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Acoustic tumours (fwd)

Larry Lundy llundy at VOYAGER.NET
Tue May 14 06:53:57 EST 1996

Ms Bailey,

You raise many relevant points for the management of acoustic neuromas. In
a young woman with a non hearing ear who now has evidence of trigeminal
nerve compression (loss of feeling on that side of her face) and 3 cm tumor
by MRI, it is very likely an acoustic neuroma. There are many excellent
centers that treat these tumors in high volumes. I can give you some
information from our group, with approximately 400 acoustic neuromas over
the last 10 years, though I cannot make a direct comparison with other

The treatment of choice in her situation is a translabyrinthine resection
of the tumor with intraoperative electromyographic monitoring of the facial
and trigeminal nerve. Stereotactic radiotherapy is reserved for the
medically infirm, elderly patients, or patients who absolutely refuse
surgery. About 15-30% of patients with stereotactic radiotherapy will
experience facial paralysis, and when followed for a few years, 10 - 20%
will demonstrate further tumor growth (recall that stereotactic
radiotherapy does not remove or "dissolve" the tumor, and practically
speaking only halts its growth, though we don't know for how long). The
National Institute of Health Consensus statement notes that surgery is the
treatment of choice. (Acoustic Neuroma. NIH Consens Dev Conf Consens
Statement 9 (4), 1991).

The advent of intraoperative facial nerve monitoring has significantly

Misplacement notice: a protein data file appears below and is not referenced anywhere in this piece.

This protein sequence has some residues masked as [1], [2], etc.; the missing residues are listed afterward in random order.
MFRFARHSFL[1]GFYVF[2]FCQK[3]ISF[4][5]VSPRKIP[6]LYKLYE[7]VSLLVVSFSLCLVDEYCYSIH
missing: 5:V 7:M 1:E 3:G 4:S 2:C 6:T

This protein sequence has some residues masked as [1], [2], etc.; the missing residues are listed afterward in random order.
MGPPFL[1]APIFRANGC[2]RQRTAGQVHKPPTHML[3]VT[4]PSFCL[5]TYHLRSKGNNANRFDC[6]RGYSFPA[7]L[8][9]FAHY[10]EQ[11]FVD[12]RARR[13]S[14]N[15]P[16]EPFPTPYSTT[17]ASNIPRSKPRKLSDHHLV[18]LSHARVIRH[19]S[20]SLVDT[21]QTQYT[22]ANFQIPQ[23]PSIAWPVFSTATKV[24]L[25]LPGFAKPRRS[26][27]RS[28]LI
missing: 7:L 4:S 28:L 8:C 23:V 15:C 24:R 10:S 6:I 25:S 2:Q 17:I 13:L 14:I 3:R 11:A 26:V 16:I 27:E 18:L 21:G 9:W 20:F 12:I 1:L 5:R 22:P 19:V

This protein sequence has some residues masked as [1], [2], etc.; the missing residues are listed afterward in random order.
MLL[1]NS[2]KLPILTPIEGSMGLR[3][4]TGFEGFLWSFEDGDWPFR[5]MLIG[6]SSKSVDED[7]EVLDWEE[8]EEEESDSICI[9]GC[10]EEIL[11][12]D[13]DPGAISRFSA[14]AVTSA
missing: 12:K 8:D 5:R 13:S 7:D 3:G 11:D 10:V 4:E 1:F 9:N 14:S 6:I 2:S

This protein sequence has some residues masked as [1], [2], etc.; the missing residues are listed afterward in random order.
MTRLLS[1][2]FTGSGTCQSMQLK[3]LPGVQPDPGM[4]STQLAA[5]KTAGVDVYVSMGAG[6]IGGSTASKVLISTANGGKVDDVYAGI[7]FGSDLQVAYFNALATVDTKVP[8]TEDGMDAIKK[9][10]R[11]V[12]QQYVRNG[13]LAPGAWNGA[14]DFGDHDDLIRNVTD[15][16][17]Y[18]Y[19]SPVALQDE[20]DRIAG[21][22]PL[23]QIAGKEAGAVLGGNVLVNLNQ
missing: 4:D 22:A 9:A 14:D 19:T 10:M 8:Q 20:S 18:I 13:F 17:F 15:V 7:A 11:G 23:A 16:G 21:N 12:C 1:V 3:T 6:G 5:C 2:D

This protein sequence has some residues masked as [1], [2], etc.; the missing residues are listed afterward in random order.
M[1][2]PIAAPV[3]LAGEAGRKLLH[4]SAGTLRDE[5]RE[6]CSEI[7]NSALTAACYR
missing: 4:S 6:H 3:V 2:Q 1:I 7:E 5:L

improved the final facial nerve function, as about 75% of patients (all
sizes of tumors included) will have normal or near normal (House-Brackman
grade 1 or 2) facial nerve function post operatively (Kartush, JM, Lundy L:
Facial nerve outcome in acoustic neuroma surgery. Otolaryngol Clin North Am
25: 623-647). The translabyrinthine approach offers the significant
advantage of positive identification of the facial nerve laterally,
especially in a tumor of this size. In our own experience of about 400
cases, when intraoperative monitoring is used, over 95% will have normal or
near normal facial nerve function. Other factors also come into play, as
discussed in the paper referenced.

Unfortunately, when a tumor has reached this size and the hearing is lost
preoperatively, there is no chance at restoring hearing. This is one reason
the translabyrinthine approach is chosen, since hearing is already lost,
and this approach has lower morbidity (facial nerve function, cerebellar
function, headaches, etc). Hearing preservation, not restoration, is
attainable if the tumor is small and is diagnosed and operated on early
enough, usually by a middle fossa craniectomy approach.

Incidentally, I see no medical reason to wait 4-6 months for surgery.

There are some good general reference materials recently.
        Acoustic Neuroma I & II, April & June 1992, Otolaryngologic Clinics
of North America
        NIH Consensus Statement, noted above
        Neurotology (textbook), Jackler & Brackman, Mosby publisher, 1994
        Acoustic Neuroma Association, a support/information group, who has
a web page also
        Otology Online, web page

I know this is kind of a cursory overview, and there is much more
information, as well as unresolved issues, but I hope this is of some

Larry Lundy, MD
Michigan Ear Institute
llundy at voyager.net

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